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Showing posts from June, 2012

Private Enterprise

Laugh and cry!


I have no idea whether this is true or not, but you can see how it might happen.

I suppose you could argue that someone had to manage the parking and he ended up being a paid volunteer, but at the end of the day, it's theft of course, from both the visitors and from the zoo who should have had the money - but then the visitors would still have paid someone, so maybe it's not theft from them.

More complicated than it seems perhaps.

Charge Tourists for Museums and Galleries

Most art galleries and museums in the UK are paid for by the state and/or private fundraising. Why don't we keep them free for British citizens but charge foreign visitors to use them. Not only might this cut down overcrowding, but it would raise essential funding where government grants are being slashed to the bone (and beyond).

All you have to do is bring your passport.

Another problem sorted.


The Sin and Virtue of Pride - and how we must use it to get out of this mess

Politicians would universally fail as businessmen. They'd be more worried that I haven't included businesswomen in my opening sentence than worry about what business means. Politicians' customers are their electorate. What they sell is popularity. Their currency is votes and their mission is to promise Nirvana within a world of mirrors. What they can't do is build and sustain a growing economy (a business) because they are measured on short-term deliverables by people who all want as much as they can get, for the least personal cost and risk, but who nonetheless believe they have a right to wealth and welfare. Promise the people 'change and prosperity' (assuming your hairstyle is appealing), and you'll get into power - until you inevitably fail to deliver it and then the next bloke has a go. That is why successful businesses aren't democracies and turkeys don't vote for Christmas - although if they realised their species' survival depended on it…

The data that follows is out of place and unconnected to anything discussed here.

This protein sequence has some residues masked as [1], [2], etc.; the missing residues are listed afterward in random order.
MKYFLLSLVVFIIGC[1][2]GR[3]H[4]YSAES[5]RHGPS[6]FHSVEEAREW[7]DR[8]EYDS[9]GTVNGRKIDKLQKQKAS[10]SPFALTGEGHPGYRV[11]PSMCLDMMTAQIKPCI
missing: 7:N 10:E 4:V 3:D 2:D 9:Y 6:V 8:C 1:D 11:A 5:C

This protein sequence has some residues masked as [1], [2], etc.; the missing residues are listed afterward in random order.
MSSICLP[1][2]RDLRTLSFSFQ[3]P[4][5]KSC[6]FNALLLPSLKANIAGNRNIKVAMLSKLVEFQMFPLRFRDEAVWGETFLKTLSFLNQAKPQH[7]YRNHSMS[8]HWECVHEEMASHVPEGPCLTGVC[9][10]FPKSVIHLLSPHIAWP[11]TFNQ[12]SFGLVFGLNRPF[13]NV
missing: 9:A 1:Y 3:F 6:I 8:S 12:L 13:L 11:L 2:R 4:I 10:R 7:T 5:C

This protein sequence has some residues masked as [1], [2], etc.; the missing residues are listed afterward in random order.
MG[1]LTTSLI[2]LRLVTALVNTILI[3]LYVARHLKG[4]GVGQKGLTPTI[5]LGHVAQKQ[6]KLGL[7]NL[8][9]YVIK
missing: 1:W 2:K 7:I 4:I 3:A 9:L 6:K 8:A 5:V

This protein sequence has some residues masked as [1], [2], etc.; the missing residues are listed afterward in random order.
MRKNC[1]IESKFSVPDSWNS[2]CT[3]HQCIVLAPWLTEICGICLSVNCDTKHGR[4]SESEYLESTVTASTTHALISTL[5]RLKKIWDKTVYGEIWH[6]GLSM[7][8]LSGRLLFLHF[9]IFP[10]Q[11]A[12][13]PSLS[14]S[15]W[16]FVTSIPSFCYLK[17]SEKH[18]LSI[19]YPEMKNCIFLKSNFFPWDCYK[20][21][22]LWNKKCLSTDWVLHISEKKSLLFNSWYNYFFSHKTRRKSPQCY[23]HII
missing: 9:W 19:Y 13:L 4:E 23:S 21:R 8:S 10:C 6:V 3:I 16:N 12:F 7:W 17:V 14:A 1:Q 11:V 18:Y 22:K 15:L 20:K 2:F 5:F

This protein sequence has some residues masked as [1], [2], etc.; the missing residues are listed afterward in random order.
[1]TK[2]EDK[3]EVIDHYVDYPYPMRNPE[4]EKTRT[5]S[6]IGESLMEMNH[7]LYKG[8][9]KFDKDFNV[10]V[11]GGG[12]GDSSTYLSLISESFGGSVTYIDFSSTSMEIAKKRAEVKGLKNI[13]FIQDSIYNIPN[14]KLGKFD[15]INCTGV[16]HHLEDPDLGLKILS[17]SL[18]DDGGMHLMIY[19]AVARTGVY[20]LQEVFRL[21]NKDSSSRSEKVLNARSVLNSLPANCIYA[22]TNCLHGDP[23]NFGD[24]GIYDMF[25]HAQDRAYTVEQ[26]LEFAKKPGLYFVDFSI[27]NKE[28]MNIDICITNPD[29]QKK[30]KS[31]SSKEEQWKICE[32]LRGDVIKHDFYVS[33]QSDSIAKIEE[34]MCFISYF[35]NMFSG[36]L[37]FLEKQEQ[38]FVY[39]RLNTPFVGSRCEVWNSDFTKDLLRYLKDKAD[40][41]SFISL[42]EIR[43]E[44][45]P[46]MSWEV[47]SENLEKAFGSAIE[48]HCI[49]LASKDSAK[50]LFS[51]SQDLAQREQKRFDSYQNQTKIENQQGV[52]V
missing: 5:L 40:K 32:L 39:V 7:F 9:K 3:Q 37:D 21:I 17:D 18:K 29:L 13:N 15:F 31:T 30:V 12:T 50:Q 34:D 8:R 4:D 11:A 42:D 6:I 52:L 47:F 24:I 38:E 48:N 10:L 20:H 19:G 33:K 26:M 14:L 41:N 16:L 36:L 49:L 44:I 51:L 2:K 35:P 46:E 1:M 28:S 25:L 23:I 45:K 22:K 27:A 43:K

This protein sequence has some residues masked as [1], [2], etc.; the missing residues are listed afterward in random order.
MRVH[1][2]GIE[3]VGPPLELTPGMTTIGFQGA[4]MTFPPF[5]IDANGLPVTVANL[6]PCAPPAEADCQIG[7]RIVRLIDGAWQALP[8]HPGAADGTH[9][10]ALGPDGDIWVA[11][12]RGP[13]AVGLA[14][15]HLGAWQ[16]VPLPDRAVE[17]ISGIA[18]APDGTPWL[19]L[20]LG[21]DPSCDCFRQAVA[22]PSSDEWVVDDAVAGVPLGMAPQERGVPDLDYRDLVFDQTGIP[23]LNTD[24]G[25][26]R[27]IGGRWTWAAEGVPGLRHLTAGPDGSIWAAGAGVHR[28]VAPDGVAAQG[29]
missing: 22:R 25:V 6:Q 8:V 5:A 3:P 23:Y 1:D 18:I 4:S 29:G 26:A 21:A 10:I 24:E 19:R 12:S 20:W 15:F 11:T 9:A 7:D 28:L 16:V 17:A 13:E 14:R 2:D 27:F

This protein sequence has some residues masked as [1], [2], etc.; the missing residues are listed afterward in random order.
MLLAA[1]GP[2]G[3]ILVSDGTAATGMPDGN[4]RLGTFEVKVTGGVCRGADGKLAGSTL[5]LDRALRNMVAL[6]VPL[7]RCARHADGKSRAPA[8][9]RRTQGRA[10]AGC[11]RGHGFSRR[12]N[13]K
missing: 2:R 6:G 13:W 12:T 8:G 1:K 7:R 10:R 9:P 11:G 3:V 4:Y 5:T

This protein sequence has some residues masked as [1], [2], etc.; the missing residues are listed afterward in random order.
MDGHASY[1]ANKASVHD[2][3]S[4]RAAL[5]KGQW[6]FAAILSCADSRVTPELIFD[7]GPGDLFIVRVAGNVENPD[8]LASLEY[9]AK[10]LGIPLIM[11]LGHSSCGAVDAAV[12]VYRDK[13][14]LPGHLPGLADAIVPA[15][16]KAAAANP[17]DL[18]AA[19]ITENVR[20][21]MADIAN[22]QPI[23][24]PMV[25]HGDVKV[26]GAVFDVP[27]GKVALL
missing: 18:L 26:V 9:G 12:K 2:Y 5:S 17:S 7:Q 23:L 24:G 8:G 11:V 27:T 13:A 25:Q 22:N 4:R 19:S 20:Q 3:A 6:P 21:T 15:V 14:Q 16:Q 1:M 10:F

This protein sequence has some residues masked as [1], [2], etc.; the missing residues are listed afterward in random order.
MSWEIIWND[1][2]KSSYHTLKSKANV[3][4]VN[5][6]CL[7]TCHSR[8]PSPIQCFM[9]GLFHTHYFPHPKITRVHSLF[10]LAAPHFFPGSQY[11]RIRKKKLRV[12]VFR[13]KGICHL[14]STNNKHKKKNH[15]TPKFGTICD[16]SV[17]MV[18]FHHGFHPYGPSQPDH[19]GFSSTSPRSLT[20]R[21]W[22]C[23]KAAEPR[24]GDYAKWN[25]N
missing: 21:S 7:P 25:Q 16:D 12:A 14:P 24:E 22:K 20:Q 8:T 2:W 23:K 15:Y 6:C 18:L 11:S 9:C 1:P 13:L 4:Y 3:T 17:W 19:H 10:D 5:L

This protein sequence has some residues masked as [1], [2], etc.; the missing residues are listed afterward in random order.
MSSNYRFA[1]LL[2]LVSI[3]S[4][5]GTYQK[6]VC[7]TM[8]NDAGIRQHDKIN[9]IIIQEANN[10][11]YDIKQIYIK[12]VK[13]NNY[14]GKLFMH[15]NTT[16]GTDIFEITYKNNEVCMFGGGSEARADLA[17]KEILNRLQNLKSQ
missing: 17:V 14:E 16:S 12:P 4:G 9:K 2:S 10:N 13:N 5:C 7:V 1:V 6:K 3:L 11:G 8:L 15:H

Nalbandian Banned - I was there.

Petulant, puerile, spoilt brat. I was there. I watched David Nalbandian, the otherwise brilliant Argentinean tennis star (Wimbledon finalist a few years ago), despite being a set up against Marin Cilic in the final of the Aegon Championship (the grass warm-up for Wimbles), lose his temper and injure a line judge.


The previous point (an unforced error) he bounced his racquet twice on the ground (right in front of me). In days gone by, the umpire would have fined him a point for racquet abuse. This might have either immediately controlled his anger, or driven it deeper. But he would NOT have reacted in the way he did after he lost the following point - which was actually a really well played cross-court from Cilic.

There was no alternative except to disqualify him. The crowd hated it because they wanted to see good tennis. But to have gone on to win the championship having injured a line official would have been totally wrong, so they were unfortunately right to call a halt to the match…

The Mobile Con

I'm typing this on a train between Guildford (the wealthiest city in the UK) and London, 35 miles away. Mobile signals (forget 3G) drop out between 10 and 15 times during this popular 45 minute journey through mostly built-up areas. And when I am connected, I'm hanging onto 1 bar (did you know that means 1 bar for reception, not transmission). Where I live, in SW Surrey, we rarely get a mobile signal at all. So much for the UK being in the vanguard of technology. We're in the dark ages compared to most developed countries, and many more far less economically successful. Why?


There are four major mobile networks competing for our money in the UK (now that Orange and T-Mobile have combined). In 2000 the British government had a wheeze. 'Lets have an auction for the mobile 3G bandwidth'. So every company who wanted to provide a 3G service tried to outbid each other for a slice, and ended up paying billions of pounds to be allowed to spend countless billions more in m…